Eric S. Raymond now lives close to a very busy railway line:
My house is located less than a hundred feet from the Main Line, the principal passenger-rail artery out of Philadelphia to the west — Harrisburg, Pittsburgh, and ultimately Chicago and points west. Two dozen times a day passenger trains come bucketing by, but they’re barely a murmur through the dense secondary-growth woods between my back fence and the railroad right-of-way.
The loud ones are the night trains, the big heavy freights they route through when all the passenger cars are put to bed. They come through here rumbling like muted thunder in the still dark, long blasts of airhorns falling away like the mournful cries of vast creatures in a rusty ocean. Some people would find the noise intrusive, but I don’t; it comforts me.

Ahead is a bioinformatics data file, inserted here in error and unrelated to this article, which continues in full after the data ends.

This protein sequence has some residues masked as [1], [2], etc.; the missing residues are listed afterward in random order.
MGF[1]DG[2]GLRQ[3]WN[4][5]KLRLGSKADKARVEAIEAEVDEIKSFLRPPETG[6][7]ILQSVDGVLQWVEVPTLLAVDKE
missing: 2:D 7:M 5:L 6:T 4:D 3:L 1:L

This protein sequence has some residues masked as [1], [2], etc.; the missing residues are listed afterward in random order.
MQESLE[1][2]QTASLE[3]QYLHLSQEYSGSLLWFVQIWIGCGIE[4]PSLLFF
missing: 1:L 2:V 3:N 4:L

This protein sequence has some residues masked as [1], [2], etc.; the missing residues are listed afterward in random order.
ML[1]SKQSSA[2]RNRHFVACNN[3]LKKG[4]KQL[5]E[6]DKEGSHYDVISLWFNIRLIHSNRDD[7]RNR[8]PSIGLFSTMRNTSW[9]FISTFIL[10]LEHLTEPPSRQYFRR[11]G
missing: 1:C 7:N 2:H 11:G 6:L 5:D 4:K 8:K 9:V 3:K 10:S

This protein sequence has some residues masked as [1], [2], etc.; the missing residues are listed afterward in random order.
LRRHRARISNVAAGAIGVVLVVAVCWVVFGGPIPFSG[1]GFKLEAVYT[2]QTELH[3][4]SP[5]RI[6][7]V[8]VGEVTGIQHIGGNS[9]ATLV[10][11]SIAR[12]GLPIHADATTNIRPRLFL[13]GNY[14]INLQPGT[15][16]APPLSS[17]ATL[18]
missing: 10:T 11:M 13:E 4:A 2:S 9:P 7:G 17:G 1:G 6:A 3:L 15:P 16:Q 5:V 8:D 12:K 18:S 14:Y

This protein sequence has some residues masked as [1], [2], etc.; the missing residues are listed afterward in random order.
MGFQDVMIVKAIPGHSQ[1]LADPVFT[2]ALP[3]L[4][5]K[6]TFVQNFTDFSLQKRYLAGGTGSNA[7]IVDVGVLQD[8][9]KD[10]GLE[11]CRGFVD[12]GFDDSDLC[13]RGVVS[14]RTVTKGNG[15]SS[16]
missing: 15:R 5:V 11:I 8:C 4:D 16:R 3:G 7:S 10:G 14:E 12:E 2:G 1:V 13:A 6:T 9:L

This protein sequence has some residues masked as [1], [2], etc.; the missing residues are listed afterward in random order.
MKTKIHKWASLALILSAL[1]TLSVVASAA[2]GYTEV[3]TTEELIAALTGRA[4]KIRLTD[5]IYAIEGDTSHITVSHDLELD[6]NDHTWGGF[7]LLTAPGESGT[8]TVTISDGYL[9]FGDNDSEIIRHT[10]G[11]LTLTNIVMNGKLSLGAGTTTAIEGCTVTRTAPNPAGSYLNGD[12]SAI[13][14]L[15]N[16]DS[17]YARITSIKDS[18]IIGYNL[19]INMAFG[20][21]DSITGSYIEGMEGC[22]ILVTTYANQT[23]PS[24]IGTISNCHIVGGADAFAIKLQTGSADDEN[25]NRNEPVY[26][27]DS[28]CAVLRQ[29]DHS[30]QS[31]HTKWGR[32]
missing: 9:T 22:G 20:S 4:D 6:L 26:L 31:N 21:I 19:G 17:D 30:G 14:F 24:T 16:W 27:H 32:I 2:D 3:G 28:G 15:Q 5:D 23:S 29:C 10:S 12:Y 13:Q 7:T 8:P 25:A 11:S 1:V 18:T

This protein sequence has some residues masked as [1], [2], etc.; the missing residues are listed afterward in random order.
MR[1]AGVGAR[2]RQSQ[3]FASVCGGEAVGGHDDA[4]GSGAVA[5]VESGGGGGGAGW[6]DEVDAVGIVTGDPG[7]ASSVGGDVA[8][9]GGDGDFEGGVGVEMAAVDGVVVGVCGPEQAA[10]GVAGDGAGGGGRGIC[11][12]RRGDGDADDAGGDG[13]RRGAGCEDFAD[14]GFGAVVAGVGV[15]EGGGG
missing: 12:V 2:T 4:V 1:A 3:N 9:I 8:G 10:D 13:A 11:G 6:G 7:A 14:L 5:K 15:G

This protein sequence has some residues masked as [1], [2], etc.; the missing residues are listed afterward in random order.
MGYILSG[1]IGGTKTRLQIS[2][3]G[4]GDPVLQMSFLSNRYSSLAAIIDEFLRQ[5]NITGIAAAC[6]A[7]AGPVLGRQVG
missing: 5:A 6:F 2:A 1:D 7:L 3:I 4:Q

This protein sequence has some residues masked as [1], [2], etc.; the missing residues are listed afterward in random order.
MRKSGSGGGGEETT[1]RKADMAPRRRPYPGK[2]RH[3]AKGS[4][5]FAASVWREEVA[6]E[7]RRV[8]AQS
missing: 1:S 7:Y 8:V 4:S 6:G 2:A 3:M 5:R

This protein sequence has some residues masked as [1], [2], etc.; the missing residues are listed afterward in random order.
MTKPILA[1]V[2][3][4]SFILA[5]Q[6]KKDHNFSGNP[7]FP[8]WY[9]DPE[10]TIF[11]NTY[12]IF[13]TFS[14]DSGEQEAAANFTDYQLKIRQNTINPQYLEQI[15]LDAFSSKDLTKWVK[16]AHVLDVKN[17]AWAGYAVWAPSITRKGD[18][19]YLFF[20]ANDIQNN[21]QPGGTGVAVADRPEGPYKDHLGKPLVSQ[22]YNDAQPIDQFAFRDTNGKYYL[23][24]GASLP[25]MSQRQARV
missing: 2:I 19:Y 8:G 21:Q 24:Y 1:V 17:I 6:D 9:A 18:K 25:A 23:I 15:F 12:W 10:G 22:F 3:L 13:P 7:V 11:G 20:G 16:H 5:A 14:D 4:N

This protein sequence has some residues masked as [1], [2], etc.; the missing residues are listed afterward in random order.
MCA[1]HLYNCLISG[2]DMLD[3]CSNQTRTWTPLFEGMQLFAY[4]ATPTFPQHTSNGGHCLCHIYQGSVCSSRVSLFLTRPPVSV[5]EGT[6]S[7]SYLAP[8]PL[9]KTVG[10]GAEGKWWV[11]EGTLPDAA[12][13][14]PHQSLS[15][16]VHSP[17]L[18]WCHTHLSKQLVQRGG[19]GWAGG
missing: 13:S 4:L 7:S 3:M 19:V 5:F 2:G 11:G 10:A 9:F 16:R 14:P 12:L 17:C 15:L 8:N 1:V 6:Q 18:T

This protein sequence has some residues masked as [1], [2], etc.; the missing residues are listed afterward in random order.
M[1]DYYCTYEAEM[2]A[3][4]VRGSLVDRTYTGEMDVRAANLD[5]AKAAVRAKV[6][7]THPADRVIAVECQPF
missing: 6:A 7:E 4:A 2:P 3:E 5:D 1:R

[. . .]
This is my first house so near a railroad track, but I think I will always prefer that now. And I expect I’ll always keep at least one balky antique clock where I can hear it sound. The well-lived life may be full of large ideas and emotions and struggles to build something that will last, but the little details also matter.